Anna Filippova.

Photos by Vasily Maksimov and Denis Shakirov.

2021

Hendrik Beikirch has finished working on his mural, which is a giant monochrome portrait of Magnezit resident, Viktor Bazhenov. The day before that, on August 12, the painter met the subject of his new masterpiece in the Magnezit Museum. 

The meeting was attended not only by representatives of the Satka Media, but also by everyone interested in works of the German painter who has come to Satka for the third time. School student Vasily Suslov, who became a friend of Hendrik's earlier in 2018, when the master of monochrome photo-realistic works created his first work in Satka (mural “Maria and Anna” on the face of building No. 23 on Metallurgov Street), was also attending. The children who together with Vasily took part in the Satka Dreamville project which was a continuation of friendship between the world-famous painter and the kids interested in street art and painting, were present as well. The worker of Magnezit mine, Viktor Bazhenov, came to the meetine together with his daugter, Ekaterina, who graduated from Yu. A. Rozum’s Children Art School No. 1. It could be seen that they were very nervous and shy under the attention, but soon the Q&A interview turned into a very warmhearted friendly conversation which was simple and honest.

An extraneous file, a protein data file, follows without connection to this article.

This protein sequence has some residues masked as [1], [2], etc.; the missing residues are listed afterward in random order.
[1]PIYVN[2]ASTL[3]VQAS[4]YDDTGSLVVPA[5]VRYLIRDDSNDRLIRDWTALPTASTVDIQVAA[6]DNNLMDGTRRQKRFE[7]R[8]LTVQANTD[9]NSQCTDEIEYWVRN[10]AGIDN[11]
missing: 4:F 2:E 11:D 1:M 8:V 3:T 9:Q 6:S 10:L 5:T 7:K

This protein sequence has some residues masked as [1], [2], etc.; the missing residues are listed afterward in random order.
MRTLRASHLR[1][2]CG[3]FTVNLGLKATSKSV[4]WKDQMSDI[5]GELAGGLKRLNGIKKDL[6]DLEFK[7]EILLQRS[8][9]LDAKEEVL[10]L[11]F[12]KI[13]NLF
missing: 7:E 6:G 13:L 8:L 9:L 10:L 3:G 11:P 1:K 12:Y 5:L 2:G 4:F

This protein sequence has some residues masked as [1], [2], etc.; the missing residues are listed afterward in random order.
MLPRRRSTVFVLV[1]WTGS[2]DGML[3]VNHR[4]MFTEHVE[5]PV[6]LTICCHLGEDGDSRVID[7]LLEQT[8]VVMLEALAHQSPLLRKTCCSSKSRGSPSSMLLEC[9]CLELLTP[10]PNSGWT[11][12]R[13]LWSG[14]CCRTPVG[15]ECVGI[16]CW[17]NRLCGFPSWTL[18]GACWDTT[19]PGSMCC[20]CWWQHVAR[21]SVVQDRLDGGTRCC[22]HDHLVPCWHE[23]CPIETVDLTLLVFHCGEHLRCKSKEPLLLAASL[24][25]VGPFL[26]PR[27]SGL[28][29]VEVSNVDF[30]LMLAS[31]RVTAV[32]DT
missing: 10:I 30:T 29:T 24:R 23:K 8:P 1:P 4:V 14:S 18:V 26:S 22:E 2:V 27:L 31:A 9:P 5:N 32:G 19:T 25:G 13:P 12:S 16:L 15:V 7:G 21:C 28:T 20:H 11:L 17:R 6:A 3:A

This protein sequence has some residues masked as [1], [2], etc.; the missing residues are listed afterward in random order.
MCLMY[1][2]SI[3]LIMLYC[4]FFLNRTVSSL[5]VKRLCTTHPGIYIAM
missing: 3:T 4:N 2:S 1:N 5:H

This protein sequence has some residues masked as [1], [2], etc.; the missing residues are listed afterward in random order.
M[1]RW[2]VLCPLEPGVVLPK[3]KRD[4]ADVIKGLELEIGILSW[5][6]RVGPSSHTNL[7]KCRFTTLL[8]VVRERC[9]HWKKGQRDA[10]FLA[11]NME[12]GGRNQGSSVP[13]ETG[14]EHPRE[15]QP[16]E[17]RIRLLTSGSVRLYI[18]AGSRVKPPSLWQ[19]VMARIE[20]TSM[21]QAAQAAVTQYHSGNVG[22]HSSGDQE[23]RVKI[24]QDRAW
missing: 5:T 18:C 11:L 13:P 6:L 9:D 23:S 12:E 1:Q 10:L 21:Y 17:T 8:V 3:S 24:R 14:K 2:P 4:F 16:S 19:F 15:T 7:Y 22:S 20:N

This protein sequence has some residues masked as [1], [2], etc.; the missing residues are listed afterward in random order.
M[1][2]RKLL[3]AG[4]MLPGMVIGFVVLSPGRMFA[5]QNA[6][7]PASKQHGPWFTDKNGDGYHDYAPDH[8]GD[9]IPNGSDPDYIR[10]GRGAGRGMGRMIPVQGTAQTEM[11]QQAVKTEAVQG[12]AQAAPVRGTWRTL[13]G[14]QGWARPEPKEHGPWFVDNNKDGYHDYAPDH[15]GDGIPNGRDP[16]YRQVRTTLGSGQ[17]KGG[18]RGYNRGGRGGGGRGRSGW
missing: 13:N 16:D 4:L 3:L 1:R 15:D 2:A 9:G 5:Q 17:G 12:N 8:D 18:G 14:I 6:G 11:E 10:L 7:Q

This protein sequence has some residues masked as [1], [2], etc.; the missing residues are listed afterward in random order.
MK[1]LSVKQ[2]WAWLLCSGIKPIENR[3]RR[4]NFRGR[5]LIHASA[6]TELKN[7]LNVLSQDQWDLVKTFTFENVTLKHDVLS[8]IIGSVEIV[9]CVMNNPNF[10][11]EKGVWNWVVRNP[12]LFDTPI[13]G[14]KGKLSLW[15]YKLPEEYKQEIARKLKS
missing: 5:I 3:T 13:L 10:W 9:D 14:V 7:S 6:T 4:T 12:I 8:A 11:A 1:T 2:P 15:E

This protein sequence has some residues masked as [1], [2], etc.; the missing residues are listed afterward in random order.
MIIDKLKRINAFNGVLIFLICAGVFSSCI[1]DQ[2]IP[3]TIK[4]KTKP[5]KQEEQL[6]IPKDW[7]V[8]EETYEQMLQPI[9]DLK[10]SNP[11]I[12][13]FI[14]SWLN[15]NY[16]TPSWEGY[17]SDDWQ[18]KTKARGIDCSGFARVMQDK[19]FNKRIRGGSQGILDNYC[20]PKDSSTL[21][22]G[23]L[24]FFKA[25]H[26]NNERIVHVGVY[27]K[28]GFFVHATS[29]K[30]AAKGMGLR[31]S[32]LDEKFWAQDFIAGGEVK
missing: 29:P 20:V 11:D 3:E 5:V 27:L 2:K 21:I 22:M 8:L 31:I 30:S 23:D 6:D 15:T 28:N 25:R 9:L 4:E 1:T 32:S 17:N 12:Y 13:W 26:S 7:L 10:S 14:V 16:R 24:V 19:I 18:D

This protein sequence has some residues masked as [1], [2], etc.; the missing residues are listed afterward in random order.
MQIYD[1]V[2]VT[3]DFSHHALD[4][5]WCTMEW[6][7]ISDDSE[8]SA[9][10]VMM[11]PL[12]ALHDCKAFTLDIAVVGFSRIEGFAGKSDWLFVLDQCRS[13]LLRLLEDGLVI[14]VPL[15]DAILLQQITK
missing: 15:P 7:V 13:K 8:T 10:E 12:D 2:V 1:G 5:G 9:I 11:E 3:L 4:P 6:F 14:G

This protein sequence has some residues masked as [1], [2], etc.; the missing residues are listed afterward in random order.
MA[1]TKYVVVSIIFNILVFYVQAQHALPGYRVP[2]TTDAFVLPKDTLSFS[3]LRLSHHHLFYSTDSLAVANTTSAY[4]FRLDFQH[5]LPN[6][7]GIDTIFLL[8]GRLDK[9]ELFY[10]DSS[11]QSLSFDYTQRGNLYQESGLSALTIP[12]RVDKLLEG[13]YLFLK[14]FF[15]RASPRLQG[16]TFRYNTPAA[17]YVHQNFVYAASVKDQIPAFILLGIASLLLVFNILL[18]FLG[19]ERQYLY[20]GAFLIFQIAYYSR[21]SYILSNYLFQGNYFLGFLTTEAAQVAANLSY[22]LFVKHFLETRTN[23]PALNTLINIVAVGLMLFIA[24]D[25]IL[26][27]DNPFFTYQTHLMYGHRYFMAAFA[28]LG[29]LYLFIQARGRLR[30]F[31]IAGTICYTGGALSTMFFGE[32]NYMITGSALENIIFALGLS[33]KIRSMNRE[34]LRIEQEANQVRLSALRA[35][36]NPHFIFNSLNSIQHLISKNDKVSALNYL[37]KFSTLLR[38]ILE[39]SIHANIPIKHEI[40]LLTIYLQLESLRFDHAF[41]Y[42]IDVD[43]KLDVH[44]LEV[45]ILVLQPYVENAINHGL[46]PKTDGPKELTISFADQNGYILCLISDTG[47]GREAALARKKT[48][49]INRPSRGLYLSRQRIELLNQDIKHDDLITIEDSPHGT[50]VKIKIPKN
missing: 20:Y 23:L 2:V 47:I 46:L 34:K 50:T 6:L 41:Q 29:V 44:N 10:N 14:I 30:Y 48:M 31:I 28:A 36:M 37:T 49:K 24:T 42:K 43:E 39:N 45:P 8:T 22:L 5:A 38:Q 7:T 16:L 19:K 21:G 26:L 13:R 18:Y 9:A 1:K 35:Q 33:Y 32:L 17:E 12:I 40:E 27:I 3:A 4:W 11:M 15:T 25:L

There were many questions to be answered, for instance, Viktor was very interested about the project’s background and the selection criteria of the painter: why it was him and no one else to be chosen to look over the town and the residents from the height of a 9-storey building.

Meeting

As it turned out, their first meeting was in the Magnezit mine. Several days prior to starting his work Hendrik traveled in search of the protagonist for his painting through the production site of the Magnezit Group. 

“I believe that it is not me who is choosing the protagonists, but they choose me. I am grateful for the opportunity to visit the production site, to talk with the workers of the company and choose the one I preferred with my heart. I am grateful to Viktor for his trust and the honor of painting his portrait, for agreeing to take a photo and participating in the project”, said Hendrik.